amount of solvent required would be less, and the proportion of rosin and stearates would be increased, but the same relative proportions between the rosin and stearate would be maintained.
To produce the flux of either the A or the B example, the resin is preferably reduced, by
means of heat, to a plastic state and the solvent and metal stearate solution is then added without heat to further reduce the same to a com- The resultant solution of rosin and stearate and solvent is further mixed until final emulsification occurs, whereupon the emulsion is permitted tostand and a flux is produced which becomes a viscous paste-like transparent substance, stable in composition, nonhygroscopic in character, and suitable for use as a paste solder.
This flux, when applied to the metals to be soldered, affords good coverage and may beap- ,plied theretoby various methods, hand or automatic feed being contemplated, spreading over the surface to be soldered sufliciently upon heating to produce a surface fllm therefor to protect the metal surfaces from oxidation.
The said film is maintained throughout the soldering process with good surface tension whereby the rosin is enabled to operate as a good flux withoutflowing away from the heat or producing a resinous residue. Furthermore, it has been found that in this improved fluxthe. stea- .rate enables the rosin to withstand a much higher temperature in soldering than was heretofore possible, the flux being active in film-like consistency up to a temperature of around 750 F.
This flux has been found to combine with solder particles, such as comminuted or granulated metal to a greater extent than any paste solder of the prior art. For example, the flux has been found capable'of' absorbing up to 90 times its weight of solder and a virtual plastic rubber like paste solder may thus be produced which is extremely efficient for spot soldering in electrical work.
'I' have found that either the A or the B flux maybe varied by combining them with any liquid flux, such as a chloride flux or other halide lfiuxi-ngagent, or soldering salts, by simply adding a quantity thereof to the above fluxes. I have found that a preferred amount of ZnClz etc., (NI-RC1 or the like) is 10 to 80% of the total-mix in such fluxes.
It will be noted that metalstearates maybe used in varying proportions in the fluxes of-my invention as may be desired, with gum rosin-to operate as effectively as the above examples with the additive factor of a preferred solvent. If a metal salt of the stearate be used with a solvent, for example, a terpene, the result is a rosin flux with improved operating characteristics. In all formulas noted above, the rosin or metal stearate. quantity maybe raised or lowered as the other is lowered-or raised, the solvent .used being varied as-may. be desired within the range discussed in connection with the aforesaid examples.
When the liquid-flux is addedto the above example fluxes, I preferably utilize ZnClzor .NH4C1in solution, dissolvingthe aluminum stearate therein,and then,.add the gum rosinand neutral oil or rosin oil, under heat, the same quickly melting into the chloride.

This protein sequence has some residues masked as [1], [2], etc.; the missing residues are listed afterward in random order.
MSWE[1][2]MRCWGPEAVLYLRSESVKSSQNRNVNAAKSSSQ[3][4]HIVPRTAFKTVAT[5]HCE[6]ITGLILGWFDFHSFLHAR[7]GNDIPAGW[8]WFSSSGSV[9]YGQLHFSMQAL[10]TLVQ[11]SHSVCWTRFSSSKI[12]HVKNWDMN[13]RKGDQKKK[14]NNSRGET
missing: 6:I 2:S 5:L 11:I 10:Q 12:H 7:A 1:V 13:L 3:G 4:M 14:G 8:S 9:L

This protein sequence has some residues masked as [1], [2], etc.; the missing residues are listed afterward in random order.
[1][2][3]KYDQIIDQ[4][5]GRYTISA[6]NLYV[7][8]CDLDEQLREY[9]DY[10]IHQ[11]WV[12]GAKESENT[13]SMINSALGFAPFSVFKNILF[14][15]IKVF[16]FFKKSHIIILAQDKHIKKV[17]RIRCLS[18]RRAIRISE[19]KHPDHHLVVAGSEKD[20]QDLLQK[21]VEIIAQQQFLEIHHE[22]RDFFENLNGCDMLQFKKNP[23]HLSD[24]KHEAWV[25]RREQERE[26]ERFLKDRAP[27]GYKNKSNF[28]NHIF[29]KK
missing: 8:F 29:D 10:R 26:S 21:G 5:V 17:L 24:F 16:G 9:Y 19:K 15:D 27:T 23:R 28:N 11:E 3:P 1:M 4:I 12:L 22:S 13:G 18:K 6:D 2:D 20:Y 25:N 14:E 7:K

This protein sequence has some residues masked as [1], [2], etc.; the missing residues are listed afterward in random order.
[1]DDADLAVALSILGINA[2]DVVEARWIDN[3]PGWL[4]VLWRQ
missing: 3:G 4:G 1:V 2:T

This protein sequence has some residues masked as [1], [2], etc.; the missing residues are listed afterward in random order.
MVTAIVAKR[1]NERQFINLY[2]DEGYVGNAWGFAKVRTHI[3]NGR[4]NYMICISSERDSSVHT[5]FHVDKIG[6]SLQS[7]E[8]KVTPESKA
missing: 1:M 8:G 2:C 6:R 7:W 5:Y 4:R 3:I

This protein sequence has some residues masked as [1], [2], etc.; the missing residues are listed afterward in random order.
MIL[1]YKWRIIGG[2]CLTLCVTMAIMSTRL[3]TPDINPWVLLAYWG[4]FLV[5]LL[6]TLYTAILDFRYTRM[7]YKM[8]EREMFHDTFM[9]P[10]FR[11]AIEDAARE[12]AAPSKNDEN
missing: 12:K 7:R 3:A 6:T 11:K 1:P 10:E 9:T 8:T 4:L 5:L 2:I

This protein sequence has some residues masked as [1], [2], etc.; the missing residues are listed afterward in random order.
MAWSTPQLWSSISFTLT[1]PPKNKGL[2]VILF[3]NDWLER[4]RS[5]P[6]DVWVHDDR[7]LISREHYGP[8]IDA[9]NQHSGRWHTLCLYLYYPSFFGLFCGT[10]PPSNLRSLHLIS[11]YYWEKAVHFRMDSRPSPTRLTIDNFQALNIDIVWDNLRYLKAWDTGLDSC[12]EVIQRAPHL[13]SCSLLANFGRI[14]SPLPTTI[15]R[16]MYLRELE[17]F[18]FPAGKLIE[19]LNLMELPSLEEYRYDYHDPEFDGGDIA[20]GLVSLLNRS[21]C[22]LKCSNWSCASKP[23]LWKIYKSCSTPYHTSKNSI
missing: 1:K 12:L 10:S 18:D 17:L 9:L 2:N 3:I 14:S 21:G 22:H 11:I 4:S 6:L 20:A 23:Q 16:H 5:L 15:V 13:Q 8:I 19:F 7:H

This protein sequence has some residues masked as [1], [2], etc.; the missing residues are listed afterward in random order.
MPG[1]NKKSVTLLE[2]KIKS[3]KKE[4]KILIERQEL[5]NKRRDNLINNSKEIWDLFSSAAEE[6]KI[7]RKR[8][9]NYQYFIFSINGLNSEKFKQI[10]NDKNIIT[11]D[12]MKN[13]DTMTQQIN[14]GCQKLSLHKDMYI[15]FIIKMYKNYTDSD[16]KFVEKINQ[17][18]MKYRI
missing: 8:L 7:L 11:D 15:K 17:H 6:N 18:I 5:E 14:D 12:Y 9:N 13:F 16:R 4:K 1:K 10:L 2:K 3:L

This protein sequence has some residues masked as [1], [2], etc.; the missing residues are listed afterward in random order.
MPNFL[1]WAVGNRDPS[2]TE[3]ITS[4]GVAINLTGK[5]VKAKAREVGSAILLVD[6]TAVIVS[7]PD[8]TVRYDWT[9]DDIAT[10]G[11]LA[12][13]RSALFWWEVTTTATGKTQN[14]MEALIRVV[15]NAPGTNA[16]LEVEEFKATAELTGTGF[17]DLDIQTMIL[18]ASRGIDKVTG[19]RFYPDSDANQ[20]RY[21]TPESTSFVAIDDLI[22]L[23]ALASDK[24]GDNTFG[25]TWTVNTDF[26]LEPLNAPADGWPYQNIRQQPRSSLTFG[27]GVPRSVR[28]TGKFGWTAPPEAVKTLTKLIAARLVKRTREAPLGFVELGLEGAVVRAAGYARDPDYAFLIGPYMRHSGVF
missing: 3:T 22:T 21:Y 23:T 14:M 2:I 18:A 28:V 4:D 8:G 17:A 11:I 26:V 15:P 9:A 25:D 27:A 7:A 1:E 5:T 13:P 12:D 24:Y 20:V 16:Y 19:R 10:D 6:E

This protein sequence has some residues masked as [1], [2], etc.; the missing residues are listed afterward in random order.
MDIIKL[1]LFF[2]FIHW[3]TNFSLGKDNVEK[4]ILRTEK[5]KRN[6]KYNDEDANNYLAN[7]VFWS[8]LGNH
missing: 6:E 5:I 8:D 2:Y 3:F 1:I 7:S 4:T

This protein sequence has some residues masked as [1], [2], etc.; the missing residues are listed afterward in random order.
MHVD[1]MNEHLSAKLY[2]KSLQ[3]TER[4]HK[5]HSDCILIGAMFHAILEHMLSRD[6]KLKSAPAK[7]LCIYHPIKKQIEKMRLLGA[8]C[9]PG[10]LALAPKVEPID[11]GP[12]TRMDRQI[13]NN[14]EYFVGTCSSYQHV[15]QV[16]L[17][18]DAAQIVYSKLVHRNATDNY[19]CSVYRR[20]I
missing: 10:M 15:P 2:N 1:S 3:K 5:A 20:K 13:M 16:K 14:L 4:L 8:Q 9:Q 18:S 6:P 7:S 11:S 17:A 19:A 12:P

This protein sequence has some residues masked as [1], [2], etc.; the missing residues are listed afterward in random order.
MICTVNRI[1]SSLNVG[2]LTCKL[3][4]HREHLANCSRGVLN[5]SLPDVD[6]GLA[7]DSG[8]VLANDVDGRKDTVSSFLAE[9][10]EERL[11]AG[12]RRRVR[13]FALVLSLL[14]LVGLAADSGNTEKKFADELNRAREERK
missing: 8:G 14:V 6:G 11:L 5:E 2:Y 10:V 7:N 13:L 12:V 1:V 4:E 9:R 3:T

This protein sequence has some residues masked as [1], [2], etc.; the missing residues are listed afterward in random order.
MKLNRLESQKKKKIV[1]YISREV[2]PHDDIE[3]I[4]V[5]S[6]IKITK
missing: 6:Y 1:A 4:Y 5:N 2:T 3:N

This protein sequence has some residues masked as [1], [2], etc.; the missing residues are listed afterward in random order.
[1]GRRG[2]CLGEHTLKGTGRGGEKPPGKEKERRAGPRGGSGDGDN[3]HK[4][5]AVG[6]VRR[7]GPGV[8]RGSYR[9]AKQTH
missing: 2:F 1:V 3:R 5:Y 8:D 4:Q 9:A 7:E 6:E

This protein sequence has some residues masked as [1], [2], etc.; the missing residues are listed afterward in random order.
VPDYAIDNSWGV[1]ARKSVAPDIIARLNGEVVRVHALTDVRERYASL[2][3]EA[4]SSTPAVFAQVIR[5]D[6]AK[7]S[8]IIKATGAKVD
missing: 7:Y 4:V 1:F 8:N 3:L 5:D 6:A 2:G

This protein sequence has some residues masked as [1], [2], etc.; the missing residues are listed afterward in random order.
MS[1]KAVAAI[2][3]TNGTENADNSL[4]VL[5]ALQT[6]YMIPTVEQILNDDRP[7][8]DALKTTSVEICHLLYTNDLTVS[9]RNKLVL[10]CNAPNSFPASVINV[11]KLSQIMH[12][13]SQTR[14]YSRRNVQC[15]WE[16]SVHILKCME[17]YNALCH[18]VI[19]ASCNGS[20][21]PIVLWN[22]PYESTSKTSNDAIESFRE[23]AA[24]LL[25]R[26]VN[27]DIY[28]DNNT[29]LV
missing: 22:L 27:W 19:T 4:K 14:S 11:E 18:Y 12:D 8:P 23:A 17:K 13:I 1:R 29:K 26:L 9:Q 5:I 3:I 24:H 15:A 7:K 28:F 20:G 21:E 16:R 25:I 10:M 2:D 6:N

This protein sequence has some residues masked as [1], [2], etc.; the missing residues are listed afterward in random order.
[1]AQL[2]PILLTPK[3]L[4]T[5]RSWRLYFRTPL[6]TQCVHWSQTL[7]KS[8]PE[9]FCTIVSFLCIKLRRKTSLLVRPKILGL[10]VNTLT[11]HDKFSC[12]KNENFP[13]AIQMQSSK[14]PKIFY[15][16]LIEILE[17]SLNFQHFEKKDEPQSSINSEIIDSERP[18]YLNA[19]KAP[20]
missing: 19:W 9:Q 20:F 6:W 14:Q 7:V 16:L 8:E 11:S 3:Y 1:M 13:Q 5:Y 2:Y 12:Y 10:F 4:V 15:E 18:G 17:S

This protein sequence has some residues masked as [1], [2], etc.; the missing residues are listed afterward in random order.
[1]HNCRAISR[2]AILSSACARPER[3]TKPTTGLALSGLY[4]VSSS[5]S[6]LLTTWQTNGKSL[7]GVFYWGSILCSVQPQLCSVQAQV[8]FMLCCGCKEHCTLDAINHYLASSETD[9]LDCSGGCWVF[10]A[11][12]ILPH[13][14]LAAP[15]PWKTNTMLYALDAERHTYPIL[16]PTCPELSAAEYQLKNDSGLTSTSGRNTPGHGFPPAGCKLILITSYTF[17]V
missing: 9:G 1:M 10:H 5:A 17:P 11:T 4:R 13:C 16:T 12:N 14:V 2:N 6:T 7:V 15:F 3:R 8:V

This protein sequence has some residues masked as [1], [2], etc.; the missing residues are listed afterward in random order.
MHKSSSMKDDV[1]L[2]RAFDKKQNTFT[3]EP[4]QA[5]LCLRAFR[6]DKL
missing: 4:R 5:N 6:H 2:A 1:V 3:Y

The mixture is then agitated and a stable viscid paste emulsion formed. It will be noted that for zinc chloride or ammonium chloride may be substituted varioushalogens in lieu of chlorine in combination with various'metals, such as Zn, Sn, Pb, etc.
In each formula, moreover, the resin employed may be gum rosin in its crystalline state as a vitreous substance or a heavier fraction of the distillation of rosin, as a rosin oil, or other resinous substance or related terpenes.
It is a fact which I have established by repeated experiments that a flux constituted according to the aforesaid formulas and produced by the process stated, is remarkably efficient and possesses none of the disadvantages of a chloride flux as heretofore experienced in the art. The stearate appears to prevent any corrosion or oxidation common to chloride fluxes and further imparts a high film strength and uniformity to the flux, whereby, upon the emulsion being dered either by a tube dispensing instrumentality or other tool, thus eliminating the soldering iron, and heat may be applied to the same by any preferred means; thereupon, the solder and flux compound will operate to initially clean the surfaces to be soldered, actively flux the surfaces, tinning and soldering thereafter. All of these operations are visibly simultaneous and the resultant solder joint is clean and does not ShOW any deleterious residue and any of the above compounds may be utilized for any type of soldering work.
This paste solder and flux compound is moreover, it will be noted, composed largely of active fluxing agents and only a small proportion of the compound is represented by the vehicle, and the vehicle used has been found to aid in soldering and does not damage the solder in any way.
It has been found that the improved paste solder and flux compound of my invention, as above described, is active between temperatures of 200 to 750 F., and hence, is extremely efficient in the low melting field. In the field 01f brazing, it has been found that the compound may be employed by using higher melting alloys as the solder constituent of the composition and higher melting metals.
Other uses and varying formulas may be found which might represent a departure from the preferred embodiments herein illustrated and described without however departing from the spirit of my invention and the scope of the appended claims.
1. A soldering flux consisting of gum rosin, aluminum stearate and a non-aqueous solvent.
2. A soldering flux consisting of gum rosin, aluminum stearate, and a solvent for the gum rosin and stearate.
3. A soldering flux consisting of zinc chloride, aluminum stearate, gum rosin and a, rosin oil.
HAROLD R. WILLIAMS.
REFERENCES CITED The following references are of record in the file of this patent:
UNITED STATES PATENTS Number Name Date 354,843 Smith Dec. 21, 1886 812,494 Hussey Feb. 13, 1906 923,934 Benson June 8, 1909 1,757,118 Harris May 6, 1930 1,882,735 Barber Oct. 18, 1932 1,927,355 Aston Sept. 19, 1933 1,929,895 McBride Oct. 10, 1933 2,029,288 Bray Feb. 4, 1936 2,040,098 Miller May 12, 1936 2,169,659 Noble et a1. Aug. 15, 1939 FOREIGN PATENTS Number Country Date 85,904 Switzerland July 16, 1920